Elizabeth Monrad, Gen Re’s chief financial officer, and Robert Graham, a Gen Re senior vice president and assistant general counsel, still await sentencing.

Hmmmm. How long did Dick Scruggs get? He wasn’t in the reinsurance business.

Come writers and critics
Who prophesize with your pen
And keep your eyes wide
The chance won’t come again
And don’t speak too soon
For the wheel’s still in spin
And there’s no tellin’ who
That it’s namin’.
For the loser now
Will be later to win
For the times they are a-changin’.

Next up is Swiss Re, which Berkshire has a sizable stake. Recent turnover there has left the old management team looking like Swiss Cheese:

Swiss Reinsurance Company Ltd. Chairman Peter Forstmoser will resign May 1—one year earlier than planned—and will be replaced by Vice Chairman and current Credit Suisse Chairman Walter B. Kielholz, the loss-battered company said.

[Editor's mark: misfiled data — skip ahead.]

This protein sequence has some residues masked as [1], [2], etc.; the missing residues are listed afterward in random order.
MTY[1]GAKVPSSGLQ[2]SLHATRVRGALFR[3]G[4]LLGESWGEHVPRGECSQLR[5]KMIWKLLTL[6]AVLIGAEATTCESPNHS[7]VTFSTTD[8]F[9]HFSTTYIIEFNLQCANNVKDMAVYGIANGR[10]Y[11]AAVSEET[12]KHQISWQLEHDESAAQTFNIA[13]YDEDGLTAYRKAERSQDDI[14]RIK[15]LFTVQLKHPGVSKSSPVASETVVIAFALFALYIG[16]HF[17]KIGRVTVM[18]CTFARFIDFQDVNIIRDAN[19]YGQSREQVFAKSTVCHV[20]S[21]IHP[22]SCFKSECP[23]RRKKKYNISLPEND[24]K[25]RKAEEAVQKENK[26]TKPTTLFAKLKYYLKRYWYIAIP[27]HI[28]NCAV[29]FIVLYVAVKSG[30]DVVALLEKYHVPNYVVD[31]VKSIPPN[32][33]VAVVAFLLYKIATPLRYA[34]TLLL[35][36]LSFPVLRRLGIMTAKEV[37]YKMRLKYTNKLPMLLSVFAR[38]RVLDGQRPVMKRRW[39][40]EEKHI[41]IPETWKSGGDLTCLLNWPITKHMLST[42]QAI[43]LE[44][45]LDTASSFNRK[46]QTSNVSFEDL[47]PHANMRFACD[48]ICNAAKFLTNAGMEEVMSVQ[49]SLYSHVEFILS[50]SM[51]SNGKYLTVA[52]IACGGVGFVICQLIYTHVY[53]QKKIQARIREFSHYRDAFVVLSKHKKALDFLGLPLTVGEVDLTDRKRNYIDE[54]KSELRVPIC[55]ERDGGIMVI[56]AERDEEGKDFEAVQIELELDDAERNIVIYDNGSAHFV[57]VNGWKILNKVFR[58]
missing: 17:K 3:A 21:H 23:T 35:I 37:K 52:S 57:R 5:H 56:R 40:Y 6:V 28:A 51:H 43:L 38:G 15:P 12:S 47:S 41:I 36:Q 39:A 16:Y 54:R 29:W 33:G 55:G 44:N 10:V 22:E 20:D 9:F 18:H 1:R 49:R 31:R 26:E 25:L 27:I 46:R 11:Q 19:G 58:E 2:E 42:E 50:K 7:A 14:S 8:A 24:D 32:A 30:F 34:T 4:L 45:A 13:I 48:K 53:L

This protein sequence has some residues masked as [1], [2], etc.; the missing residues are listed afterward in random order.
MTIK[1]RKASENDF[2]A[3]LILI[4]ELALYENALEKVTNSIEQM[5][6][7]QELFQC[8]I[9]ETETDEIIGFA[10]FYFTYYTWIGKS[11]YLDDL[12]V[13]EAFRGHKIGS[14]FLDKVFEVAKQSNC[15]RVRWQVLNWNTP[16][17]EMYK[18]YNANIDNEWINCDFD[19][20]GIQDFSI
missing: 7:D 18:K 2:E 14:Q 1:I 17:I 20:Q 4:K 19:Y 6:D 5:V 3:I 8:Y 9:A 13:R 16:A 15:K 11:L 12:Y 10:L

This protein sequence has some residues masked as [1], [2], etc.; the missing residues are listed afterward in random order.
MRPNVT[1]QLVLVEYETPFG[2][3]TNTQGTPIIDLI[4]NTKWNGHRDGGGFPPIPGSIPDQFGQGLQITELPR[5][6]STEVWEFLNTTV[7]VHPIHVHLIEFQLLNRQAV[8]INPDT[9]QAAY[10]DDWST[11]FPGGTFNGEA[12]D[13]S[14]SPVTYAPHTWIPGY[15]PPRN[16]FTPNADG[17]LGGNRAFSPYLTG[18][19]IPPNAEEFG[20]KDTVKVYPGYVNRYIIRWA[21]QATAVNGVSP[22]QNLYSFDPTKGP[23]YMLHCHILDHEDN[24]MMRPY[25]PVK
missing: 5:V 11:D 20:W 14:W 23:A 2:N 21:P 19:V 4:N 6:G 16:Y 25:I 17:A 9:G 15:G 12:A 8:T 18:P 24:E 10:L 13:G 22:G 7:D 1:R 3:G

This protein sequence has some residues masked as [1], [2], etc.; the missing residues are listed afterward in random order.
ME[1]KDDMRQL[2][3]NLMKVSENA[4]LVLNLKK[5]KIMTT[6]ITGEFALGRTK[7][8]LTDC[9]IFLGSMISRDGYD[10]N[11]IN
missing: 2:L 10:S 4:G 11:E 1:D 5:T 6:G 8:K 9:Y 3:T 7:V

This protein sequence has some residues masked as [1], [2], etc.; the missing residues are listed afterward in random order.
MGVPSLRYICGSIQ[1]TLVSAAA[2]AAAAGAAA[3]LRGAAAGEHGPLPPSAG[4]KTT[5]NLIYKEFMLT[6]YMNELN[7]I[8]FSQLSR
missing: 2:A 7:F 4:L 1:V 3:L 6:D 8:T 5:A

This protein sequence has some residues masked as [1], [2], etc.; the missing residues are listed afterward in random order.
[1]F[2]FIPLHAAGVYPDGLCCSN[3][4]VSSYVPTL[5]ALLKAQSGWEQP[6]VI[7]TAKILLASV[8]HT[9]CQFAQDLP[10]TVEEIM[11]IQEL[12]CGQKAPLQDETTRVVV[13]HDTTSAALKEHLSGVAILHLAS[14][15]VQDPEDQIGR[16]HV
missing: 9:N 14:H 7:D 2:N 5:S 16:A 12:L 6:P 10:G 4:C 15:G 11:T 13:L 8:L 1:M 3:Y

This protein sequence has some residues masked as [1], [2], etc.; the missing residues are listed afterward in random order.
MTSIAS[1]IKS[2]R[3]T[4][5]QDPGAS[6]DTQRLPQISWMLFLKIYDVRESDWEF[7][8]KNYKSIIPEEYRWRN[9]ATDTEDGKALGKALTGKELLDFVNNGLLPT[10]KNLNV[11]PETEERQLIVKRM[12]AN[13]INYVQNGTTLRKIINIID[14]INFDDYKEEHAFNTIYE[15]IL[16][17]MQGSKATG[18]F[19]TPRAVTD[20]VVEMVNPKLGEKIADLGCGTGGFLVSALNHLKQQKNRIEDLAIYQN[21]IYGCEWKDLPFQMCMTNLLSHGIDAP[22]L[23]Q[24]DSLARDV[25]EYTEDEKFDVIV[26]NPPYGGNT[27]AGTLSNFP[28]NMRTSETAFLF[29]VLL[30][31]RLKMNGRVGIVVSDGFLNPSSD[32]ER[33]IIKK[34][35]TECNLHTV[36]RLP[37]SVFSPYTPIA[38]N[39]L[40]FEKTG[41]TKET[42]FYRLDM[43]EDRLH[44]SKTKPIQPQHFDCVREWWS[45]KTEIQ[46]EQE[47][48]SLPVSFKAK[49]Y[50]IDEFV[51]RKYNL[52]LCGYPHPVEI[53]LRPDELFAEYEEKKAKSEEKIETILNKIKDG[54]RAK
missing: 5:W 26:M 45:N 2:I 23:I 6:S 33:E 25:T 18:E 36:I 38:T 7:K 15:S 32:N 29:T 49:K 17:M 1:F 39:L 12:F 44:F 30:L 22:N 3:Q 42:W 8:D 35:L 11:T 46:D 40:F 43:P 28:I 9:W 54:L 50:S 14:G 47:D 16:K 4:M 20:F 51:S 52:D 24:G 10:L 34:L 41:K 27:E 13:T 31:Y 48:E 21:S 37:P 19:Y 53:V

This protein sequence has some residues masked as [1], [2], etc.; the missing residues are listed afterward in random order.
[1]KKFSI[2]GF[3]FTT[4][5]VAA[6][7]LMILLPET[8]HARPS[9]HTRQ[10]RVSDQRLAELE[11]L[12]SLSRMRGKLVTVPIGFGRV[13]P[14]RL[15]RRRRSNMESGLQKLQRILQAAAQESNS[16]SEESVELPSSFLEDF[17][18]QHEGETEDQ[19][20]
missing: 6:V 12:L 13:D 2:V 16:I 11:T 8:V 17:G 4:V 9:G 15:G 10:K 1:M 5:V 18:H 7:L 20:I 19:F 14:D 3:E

Mr. Kielholz said he will relinquish his Credit Suisse chairmanship to concentrate fully on the “major challenges” facing the financially troubled company.

The change in chairman is the latest big personnel change in the wake of the global reinsurer’s disclosure of a cascade of red ink on its balance sheet. On Feb. 12 the firm named Stefan Lippe to replace Jacques Aigrain as chief executive officer.

For 2008 the company had a net loss of CHF 864 million ($736.3 million at current exchange rate) driven mostly by investment losses.

The company said the reorganization of the board—which also includes the appointment of board member Mathis Cabiallavetta as vice chairman—will help strengthen focus on giving the CEO and executive committee “the best possible support” in the company’s core business.

Swiss Re added the company will also focus on significantly reducing risks in its investment portfolio and ensuring “optimal capital management in order to satisfy increased demand from clients during this period of pronounced scarcity of financing in the global insurance sector.”